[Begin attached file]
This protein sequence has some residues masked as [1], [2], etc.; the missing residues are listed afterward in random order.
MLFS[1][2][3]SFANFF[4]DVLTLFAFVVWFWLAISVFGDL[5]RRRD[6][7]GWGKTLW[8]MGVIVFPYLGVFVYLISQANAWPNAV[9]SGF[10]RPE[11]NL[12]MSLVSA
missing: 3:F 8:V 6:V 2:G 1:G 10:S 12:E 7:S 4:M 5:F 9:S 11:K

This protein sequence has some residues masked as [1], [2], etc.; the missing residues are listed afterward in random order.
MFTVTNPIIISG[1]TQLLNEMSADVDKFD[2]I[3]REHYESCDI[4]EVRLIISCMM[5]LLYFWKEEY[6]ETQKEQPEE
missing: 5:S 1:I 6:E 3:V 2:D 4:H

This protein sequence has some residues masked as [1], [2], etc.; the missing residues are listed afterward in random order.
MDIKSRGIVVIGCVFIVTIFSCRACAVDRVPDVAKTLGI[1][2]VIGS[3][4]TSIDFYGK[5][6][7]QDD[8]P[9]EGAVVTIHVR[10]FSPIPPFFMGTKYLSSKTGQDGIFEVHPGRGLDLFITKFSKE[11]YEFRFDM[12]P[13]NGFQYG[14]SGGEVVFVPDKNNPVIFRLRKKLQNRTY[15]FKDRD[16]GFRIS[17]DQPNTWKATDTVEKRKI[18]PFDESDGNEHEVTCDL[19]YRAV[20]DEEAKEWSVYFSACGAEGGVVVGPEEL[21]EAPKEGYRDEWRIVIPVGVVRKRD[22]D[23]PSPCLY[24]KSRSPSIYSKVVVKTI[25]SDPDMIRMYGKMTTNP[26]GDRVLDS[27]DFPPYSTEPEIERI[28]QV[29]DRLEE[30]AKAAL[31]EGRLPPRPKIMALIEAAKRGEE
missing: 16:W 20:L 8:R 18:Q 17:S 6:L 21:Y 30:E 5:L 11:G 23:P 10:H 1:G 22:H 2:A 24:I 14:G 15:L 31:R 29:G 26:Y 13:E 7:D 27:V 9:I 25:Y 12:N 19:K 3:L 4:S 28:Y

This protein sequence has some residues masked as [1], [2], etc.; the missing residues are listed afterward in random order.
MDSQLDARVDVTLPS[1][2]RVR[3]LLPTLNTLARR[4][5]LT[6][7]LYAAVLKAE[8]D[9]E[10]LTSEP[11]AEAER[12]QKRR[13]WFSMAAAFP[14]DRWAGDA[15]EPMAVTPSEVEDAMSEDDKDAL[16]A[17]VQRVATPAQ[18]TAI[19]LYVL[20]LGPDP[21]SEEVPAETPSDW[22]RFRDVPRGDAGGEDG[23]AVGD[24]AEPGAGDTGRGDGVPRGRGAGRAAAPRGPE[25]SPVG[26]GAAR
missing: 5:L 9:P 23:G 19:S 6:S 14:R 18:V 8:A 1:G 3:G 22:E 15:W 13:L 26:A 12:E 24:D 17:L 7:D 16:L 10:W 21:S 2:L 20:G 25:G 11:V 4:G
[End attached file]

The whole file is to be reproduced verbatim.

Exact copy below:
This protein sequence has some residues masked as [1], [2], etc.; the missing residues are listed afterward in random order.
MLFS[1][2][3]SFANFF[4]DVLTLFAFVVWFWLAISVFGDL[5]RRRD[6][7]GWGKTLW[8]MGVIVFPYLGVFVYLISQANAWPNAV[9]SGF[10]RPE[11]NL[12]MSLVSA
missing: 3:F 8:V 6:V 2:G 1:G 10:S 12:E 7:S 4:M 5:F 9:S 11:K

This protein sequence has some residues masked as [1], [2], etc.; the missing residues are listed afterward in random order.
MFTVTNPIIISG[1]TQLLNEMSADVDKFD[2]I[3]REHYESCDI[4]EVRLIISCMM[5]LLYFWKEEY[6]ETQKEQPEE
missing: 5:S 1:I 6:E 3:V 2:D 4:H

This protein sequence has some residues masked as [1], [2], etc.; the missing residues are listed afterward in random order.
MDIKSRGIVVIGCVFIVTIFSCRACAVDRVPDVAKTLGI[1][2]VIGS[3][4]TSIDFYGK[5][6][7]QDD[8]P[9]EGAVVTIHVR[10]FSPIPPFFMGTKYLSSKTGQDGIFEVHPGRGLDLFITKFSKE[11]YEFRFDM[12]P[13]NGFQYG[14]SGGEVVFVPDKNNPVIFRLRKKLQNRTY[15]FKDRD[16]GFRIS[17]DQPNTWKATDTVEKRKI[18]PFDESDGNEHEVTCDL[19]YRAV[20]DEEAKEWSVYFSACGAEGGVVVGPEEL[21]EAPKEGYRDEWRIVIPVGVVRKRD[22]D[23]PSPCLY[24]KSRSPSIYSKVVVKTI[25]SDPDMIRMYGKMTTNP[26]GDRVLDS[27]DFPPYSTEPEIERI[28]QV[29]DRLEE[30]AKAAL[31]EGRLPPRPKIMALIEAAKRGEE
missing: 16:W 20:L 8:R 18:Q 17:S 6:L 21:Y 30:E 5:L 11:G 23:P 10:H 1:G 22:H 2:A 24:I 14:G 15:L 31:R 29:G 26:Y 13:E 7:D 27:V 9:I 25:Y 12:N 19:K 3:L 4:S 28:Y

This protein sequence has some residues masked as [1], [2], etc.; the missing residues are listed afterward in random order.
MDSQLDARVDVTLPS[1][2]RVR[3]LLPTLNTLARR[4][5]LT[6][7]LYAAVLKAE[8]D[9]E[10]LTSEP[11]AEAER[12]QKRR[13]WFSMAAAFP[14]DRWAGDA[15]EPMAVTPSEVEDAMSEDDKDAL[16]A[17]VQRVATPAQ[18]TAI[19]LYVL[20]LGPDP[21]SEEVPAETPSDW[22]RFRDVPRGDAGGEDG[23]AVGD[24]AEPGAGDTGRGDGVPRGRGAGRAAAPRGPE[25]SPVG[26]GAAR
missing: 5:L 9:P 23:G 19:S 6:S 14:R 18:V 8:A 1:G 3:G 22:E 15:W 13:L 26:A 12:E 24:D 17:L 7:D 16:L 10:W 21:S 2:L 20:G 25:G 11:V 4:G